That doesn’t mean what you think it does, but nor does it mean what Democrats think it does, either. The alarming decline they highlight is in Joe Biden’s polling rather than his cognition, which has fallen precipitously over the last two months. Politico reports on Democrats’ recent focus group efforts in Pennsylvania among party voters to determine the cause of Biden’s fall from grace:
In a focus group last week, Pennsylvania Democrats one after another articulated the issue vexing top White House aides, party operatives in Virginia and voters in Georgia: Why isn’t President Joe Biden’s diminished job rating rebounding?
All nine participants from Tuesday’s session gave Biden C- grades or lower. And their answers circled back to a similar point: The pandemic and the many ways it continues to hinder normal life is souring their views of Biden.
In the first place, why are they asking Democrat voters this question? The decline in Biden’s job-approval ratings are mainly coming among independents and never-Trump Republicans, the coalition that got Biden elected. Biden’s standing among Democrats has eroded a little, but a solid legislative win would probably woo some of those back. The risk is in the center, not inside the tent.
By focusing on Democratic voters, the focus group effort ends up getting blinded by its own biases:
Nearly nine months into office, Biden and his team contend that the ravages of the pandemic are starting to recede due to his actions. They point to polling showing strong support for his legislative agenda, anchored by physical infrastructure and social and climate spending packages. They note how rare it’s been for Democratic lawmakers to break ranks, even during this current, difficult period.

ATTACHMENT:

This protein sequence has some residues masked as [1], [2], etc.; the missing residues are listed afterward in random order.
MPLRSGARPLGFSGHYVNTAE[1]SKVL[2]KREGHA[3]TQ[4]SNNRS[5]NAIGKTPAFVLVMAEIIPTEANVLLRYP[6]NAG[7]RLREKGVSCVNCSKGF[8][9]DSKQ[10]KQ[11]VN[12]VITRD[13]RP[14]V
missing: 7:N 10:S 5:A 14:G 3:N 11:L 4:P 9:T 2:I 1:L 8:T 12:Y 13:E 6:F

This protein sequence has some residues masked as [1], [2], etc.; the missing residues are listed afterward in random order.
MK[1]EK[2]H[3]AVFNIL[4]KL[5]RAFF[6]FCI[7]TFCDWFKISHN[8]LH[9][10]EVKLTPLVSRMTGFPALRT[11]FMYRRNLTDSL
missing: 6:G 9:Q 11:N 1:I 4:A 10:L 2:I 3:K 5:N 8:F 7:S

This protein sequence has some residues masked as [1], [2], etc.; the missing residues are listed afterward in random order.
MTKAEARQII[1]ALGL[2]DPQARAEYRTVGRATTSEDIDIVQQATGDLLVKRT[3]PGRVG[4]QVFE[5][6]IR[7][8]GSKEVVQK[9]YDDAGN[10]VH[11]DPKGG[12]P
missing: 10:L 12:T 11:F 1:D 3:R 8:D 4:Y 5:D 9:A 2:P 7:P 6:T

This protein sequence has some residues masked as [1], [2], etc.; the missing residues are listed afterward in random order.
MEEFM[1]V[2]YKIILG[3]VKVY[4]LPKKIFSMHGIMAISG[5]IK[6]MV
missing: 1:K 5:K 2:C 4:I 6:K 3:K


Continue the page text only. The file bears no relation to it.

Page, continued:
But Biden’s standing with Americans has plummeted, with his average approval rating plunging by nearly 15 points since late June. He’s seen a drop among Democrats and even more with Republicans, but the decline has been particularly steep among independent voters. In the same time period, the president has scrambled to salvage his domestic initiatives amid infighting among Democrats over their size and sequencing. He has presided over a chaotic and deadly withdrawal from Afghanistan and faced criticism for his response to the inhumane treatment of Haitian migrants at the U.S.-Mexico border.
But it’s the pandemic that looms over it all, making it all the more difficult for the White House to turn back the slide.
Progressive analysts have pushed the idea for weeks that the pandemic is driving Biden’s job approval collapse, but that’s nonsense. The pandemic started giving the White House fits in May, when the Delta variant threw sand in the gears of Biden’s attempts to declare an end to the COVID-19 mitigation regimes. By July 4, his promised Independence Day from COVID, it became clear that Biden would back toughening of restrictions rather than easing of them.
And if that was the cause of Biden’s collapse, why did it start in late August? Here’s the chart for RCP’s aggregate of Biden’s approval ratings in national polling: